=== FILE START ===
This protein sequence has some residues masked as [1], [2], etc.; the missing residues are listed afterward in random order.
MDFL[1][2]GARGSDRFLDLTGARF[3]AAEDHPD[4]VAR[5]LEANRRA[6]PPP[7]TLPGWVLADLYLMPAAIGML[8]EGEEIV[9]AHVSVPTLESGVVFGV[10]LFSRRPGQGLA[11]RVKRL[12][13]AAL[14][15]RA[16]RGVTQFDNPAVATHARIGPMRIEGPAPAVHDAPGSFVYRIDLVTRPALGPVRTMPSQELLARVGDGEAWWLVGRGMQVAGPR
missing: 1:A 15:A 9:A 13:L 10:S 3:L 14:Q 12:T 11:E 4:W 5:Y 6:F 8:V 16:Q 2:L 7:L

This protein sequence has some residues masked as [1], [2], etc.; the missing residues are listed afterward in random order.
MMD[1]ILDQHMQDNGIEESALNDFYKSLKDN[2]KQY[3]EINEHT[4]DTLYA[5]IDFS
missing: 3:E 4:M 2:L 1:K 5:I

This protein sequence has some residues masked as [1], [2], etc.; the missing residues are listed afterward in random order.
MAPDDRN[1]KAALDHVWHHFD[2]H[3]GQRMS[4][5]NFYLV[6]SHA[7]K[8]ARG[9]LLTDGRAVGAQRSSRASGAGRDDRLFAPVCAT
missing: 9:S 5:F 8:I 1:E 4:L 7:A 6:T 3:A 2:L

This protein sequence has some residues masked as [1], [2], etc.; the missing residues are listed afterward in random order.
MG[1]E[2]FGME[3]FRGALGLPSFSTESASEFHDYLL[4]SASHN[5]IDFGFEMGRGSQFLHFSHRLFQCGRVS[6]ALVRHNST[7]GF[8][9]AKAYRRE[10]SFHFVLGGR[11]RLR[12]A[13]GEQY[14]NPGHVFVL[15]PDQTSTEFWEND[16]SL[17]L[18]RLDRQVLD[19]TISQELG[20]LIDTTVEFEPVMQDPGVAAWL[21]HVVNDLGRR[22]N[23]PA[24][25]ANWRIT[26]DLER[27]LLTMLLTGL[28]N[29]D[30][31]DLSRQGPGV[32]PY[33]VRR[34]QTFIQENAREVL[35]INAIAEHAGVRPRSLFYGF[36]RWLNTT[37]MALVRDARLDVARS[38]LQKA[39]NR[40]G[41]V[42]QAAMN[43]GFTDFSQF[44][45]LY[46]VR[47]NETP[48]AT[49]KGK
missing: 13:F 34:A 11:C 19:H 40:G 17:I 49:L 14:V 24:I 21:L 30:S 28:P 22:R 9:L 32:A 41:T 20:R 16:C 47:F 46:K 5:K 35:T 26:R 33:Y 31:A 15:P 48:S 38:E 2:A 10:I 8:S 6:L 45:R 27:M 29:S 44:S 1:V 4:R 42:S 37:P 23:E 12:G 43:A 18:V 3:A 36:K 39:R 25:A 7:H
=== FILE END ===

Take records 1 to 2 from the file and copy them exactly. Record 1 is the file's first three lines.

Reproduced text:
This protein sequence has some residues masked as [1], [2], etc.; the missing residues are listed afterward in random order.
MDFL[1][2]GARGSDRFLDLTGARF[3]AAEDHPD[4]VAR[5]LEANRRA[6]PPP[7]TLPGWVLADLYLMPAAIGML[8]EGEEIV[9]AHVSVPTLESGVVFGV[10]LFSRRPGQGLA[11]RVKRL[12][13]AAL[14][15]RA[16]RGVTQFDNPAVATHARIGPMRIEGPAPAVHDAPGSFVYRIDLVTRPALGPVRTMPSQELLARVGDGEAWWLVGRGMQVAGPR
missing: 1:A 15:A 9:A 13:L 10:S 3:L 14:Q 12:T 11:E 4:W 5:Y 6:F 8:V 16:Q 2:L 7:L

This protein sequence has some residues masked as [1], [2], etc.; the missing residues are listed afterward in random order.
MMD[1]ILDQHMQDNGIEESALNDFYKSLKDN[2]KQY[3]EINEHT[4]DTLYA[5]IDFS
missing: 3:E 4:M 2:L 1:K 5:I